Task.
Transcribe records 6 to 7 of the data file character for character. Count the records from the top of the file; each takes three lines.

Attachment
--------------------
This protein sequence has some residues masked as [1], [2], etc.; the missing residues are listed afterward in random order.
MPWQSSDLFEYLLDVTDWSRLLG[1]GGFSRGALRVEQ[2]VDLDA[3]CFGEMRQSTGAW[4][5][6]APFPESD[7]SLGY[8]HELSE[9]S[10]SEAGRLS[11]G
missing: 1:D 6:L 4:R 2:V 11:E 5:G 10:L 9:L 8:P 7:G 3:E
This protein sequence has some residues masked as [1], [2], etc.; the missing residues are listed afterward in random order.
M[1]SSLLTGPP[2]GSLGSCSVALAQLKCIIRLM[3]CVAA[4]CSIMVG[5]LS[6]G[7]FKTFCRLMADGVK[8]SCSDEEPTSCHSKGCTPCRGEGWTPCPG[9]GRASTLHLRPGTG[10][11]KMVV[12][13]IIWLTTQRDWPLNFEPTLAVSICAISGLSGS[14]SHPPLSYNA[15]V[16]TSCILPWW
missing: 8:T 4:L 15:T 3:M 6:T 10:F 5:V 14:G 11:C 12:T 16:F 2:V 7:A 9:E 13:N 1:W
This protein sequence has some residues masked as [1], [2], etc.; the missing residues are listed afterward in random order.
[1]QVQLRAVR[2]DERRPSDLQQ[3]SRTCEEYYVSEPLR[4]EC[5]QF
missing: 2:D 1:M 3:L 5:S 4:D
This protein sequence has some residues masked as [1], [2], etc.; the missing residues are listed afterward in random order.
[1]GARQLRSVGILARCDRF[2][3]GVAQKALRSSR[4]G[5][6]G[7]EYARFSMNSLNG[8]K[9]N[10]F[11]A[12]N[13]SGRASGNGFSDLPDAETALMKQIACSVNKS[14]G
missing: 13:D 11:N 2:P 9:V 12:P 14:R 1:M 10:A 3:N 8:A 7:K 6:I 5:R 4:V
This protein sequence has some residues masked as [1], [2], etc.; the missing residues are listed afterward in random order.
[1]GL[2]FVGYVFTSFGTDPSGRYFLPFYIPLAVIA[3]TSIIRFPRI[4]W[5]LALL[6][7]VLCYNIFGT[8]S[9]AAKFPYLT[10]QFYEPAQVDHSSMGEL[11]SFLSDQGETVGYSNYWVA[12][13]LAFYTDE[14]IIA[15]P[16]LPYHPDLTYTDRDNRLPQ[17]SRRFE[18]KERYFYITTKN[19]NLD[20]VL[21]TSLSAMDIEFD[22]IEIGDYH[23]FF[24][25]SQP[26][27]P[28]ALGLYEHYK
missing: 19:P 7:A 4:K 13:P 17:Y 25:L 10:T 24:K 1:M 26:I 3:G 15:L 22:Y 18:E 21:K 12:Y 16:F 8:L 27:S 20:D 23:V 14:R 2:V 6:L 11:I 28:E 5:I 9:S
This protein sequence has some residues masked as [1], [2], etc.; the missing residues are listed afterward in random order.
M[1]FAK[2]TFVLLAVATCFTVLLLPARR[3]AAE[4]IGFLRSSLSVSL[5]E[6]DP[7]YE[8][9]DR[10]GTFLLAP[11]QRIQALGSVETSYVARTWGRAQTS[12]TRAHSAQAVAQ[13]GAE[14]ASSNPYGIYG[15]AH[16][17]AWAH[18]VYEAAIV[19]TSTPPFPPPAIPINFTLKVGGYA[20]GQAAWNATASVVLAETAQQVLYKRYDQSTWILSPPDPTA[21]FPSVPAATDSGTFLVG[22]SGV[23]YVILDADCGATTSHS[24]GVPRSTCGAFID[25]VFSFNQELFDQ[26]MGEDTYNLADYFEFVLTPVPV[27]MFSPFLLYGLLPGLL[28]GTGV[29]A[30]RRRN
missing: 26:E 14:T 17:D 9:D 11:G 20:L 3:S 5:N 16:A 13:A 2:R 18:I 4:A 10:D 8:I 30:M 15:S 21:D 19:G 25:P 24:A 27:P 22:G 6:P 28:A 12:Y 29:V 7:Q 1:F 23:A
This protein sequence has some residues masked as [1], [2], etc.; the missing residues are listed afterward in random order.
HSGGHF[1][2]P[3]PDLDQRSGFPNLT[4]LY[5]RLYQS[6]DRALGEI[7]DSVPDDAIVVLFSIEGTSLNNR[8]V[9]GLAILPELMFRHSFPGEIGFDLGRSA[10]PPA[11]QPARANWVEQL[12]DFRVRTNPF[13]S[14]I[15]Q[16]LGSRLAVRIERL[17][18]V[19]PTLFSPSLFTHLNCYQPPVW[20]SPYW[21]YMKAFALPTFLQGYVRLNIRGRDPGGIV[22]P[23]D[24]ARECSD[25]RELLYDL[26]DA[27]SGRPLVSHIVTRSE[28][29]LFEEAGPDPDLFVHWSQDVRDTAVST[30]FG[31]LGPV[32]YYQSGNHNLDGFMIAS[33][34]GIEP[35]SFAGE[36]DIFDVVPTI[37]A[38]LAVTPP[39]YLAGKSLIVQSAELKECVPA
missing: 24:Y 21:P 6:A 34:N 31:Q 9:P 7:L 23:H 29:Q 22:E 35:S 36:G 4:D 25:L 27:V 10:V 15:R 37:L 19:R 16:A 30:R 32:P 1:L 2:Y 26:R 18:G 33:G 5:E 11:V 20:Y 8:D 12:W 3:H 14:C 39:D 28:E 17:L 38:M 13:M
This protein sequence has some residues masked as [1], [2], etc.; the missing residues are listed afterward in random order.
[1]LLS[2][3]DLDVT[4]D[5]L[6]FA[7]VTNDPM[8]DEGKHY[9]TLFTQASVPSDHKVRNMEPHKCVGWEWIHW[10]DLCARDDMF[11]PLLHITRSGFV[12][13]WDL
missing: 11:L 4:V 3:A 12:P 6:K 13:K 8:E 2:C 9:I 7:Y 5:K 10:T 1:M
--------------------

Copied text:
This protein sequence has some residues masked as [1], [2], etc.; the missing residues are listed afterward in random order.
M[1]FAK[2]TFVLLAVATCFTVLLLPARR[3]AAE[4]IGFLRSSLSVSL[5]E[6]DP[7]YE[8][9]DR[10]GTFLLAP[11]QRIQALGSVETSYVARTWGRAQTS[12]TRAHSAQAVAQ[13]GAE[14]ASSNPYGIYG[15]AH[16][17]AWAH[18]VYEAAIV[19]TSTPPFPPPAIPINFTLKVGGYA[20]GQAAWNATASVVLAETAQQVLYKRYDQSTWILSPPDPTA[21]FPSVPAATDSGTFLVG[22]SGV[23]YVILDADCGATTSHS[24]GVPRSTCGAFID[25]VFSFNQELFDQ[26]MGEDTYNLADYFEFVLTPVPV[27]MFSPFLLYGLLPGLL[28]GTGV[29]A[30]RRRN
missing: 26:E 14:T 17:D 9:D 11:G 20:L 3:S 5:N 16:A 13:A 2:R 18:I 4:A 10:D 8:I 30:M 15:S 21:D 19:G 25:P 24:A 27:P 22:G 6:P 28:A 12:Y 29:V 7:Q 1:F 23:A
This protein sequence has some residues masked as [1], [2], etc.; the missing residues are listed afterward in random order.
HSGGHF[1][2]P[3]PDLDQRSGFPNLT[4]LY[5]RLYQS[6]DRALGEI[7]DSVPDDAIVVLFSIEGTSLNNR[8]V[9]GLAILPELMFRHSFPGEIGFDLGRSA[10]PPA[11]QPARANWVEQL[12]DFRVRTNPF[13]S[14]I[15]Q[16]LGSRLAVRIERL[17][18]V[19]PTLFSPSLFTHLNCYQPPVW[20]SPYW[21]YMKAFALPTFLQGYVRLNIRGRDPGGIV[22]P[23]D[24]ARECSD[25]RELLYDL[26]DA[27]SGRPLVSHIVTRSE[28][29]LFEEAGPDPDLFVHWSQDVRDTAVST[30]FG[31]LGPV[32]YYQSGNHNLDGFMIAS[33][34]GIEP[35]SFAGE[36]DIFDVVPTI[37]A[38]LAVTPP[39]YLAGKSLIVQSAELKECVPA
missing: 24:Y 21:P 6:A 34:N 31:Q 9:P 7:L 23:H 29:Q 22:E 35:S 36:G 4:D 25:L 27:V 10:V 15:R 37:L 19:R 16:A 30:R 32:P 1:L 2:Y 26:R 18:G 33:G 5:E 11:V 20:Y 8:D 12:W 3:H 14:C 39:D 28:E 17:L 38:M 13:M